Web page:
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United States Department of Agriculture

Agricultural Research Service

Research Project: ORGANIC AND REDUCED INPUT FRESH MARKET SPECIALTY CROP PRODUCTION SYSTEMS FOR THE SOUTHERN GREAT PLAINS Title: Organic crop production's top research priority: Pestiphytology

Authors
item Webber, Charles
item Taylor, Merritt - OSU, LANE, OK
item Shrefler, James - OSU, LANE, OK
item Brandenberger, Lynn - OSU, STILLWATER, OK
item Boydston, Rick - OSU, STILLWATER, OK

Submitted to: American Association for the Advancement of Science Meeting
Publication Type: Abstract Only
Publication Acceptance Date: February 28, 2009
Publication Date: March 28, 2009
Citation: Webber III, C.L., Taylor, M.J., Shrefler, J.W., Brandenberger, L.P., Boydston, R.A. 2009. Organic crop production's top research priority: Pestiphytology [abstract]. In: Proceedings of the American Association for the Advancement of Science-Southwestern and Rocky Mountain Division, March 28-31, 2009, Tulsa, Oklahoma. p. 89.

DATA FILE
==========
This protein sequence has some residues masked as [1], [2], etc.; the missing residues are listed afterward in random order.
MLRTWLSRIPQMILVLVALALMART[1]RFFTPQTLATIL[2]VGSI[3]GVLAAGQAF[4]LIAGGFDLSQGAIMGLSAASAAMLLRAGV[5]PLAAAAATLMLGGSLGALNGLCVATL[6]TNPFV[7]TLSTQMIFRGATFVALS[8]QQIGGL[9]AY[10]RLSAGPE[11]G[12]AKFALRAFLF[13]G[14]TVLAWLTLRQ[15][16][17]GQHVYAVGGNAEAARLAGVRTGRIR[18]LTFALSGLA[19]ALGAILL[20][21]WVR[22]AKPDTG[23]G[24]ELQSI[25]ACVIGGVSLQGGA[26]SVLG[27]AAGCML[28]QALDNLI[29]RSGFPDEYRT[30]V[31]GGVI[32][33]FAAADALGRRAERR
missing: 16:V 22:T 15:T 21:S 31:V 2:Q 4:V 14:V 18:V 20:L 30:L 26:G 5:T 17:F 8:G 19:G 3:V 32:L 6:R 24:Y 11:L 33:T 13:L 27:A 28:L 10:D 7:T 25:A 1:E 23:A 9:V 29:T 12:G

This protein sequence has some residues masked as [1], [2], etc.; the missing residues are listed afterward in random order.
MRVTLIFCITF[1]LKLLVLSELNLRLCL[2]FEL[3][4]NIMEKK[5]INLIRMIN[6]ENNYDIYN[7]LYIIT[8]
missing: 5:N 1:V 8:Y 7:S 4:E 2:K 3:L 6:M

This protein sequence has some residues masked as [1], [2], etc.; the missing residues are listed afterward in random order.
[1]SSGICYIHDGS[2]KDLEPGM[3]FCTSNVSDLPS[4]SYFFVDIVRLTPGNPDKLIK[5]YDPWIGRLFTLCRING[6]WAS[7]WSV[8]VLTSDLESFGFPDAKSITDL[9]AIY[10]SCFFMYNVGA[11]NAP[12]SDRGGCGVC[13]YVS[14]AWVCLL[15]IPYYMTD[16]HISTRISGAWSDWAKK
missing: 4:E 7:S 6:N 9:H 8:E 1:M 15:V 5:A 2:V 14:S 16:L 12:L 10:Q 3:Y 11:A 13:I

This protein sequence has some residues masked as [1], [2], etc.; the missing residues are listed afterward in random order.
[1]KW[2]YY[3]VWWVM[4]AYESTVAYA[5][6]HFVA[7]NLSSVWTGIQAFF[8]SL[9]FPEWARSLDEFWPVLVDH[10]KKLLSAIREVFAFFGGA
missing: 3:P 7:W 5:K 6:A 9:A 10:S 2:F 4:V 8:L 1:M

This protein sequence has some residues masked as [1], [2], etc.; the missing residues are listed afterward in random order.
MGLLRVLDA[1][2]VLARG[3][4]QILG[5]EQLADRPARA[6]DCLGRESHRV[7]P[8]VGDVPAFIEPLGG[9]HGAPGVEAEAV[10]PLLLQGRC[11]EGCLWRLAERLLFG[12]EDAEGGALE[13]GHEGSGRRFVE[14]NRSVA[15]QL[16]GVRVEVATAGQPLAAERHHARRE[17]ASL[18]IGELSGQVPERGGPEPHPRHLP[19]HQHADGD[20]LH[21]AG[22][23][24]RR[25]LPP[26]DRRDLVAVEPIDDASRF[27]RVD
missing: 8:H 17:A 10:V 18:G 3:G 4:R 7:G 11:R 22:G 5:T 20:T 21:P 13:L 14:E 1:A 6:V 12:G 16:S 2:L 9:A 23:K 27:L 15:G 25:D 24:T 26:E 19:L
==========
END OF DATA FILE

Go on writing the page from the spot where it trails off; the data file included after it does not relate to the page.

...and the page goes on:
Technical Abstract: Pestiphytology is the study of pest plants, commonly referred to as weeds. In a recent national survey, weed research was designated as the top research priority by organic producers. Manual weed control is a costly practice that can quickly decrease return on investment, while the absence of weed control can eliminate all profits. Federally developed guidelines (National Organic Program, 2002) for organic certification resulted in consistent standards across the U.S. for the benefit of producers, processors, wholesalers, retailers, and consumers. Certified organic crop production is more than a list of do's and don'ts of acceptable and prohibited inputs or practices. Instead, it is a holistic approach to sustainable and healthy food production to enhance the well being of the consumer, while protecting natural resources during the process. It is with the holistic approach that organic producers must integrate approved organic methods to control weeds. The purpose of this presentation is to provide an overview of weed control practices for organic production. Organic producers have a short, but growing list of organic herbicides to integrate into their existing weed control strategies that may include crop rotations, cover crops, planting systems, mulches, mechanical methods, and flaming. Organic herbicides include both natural pre-emergence and post-emergence materials. Whether using organic herbicides or cultural practices, many factors influence successful weed control, including weed species, plant maturity, application method, and timing.

Last Modified: 12/22/2014
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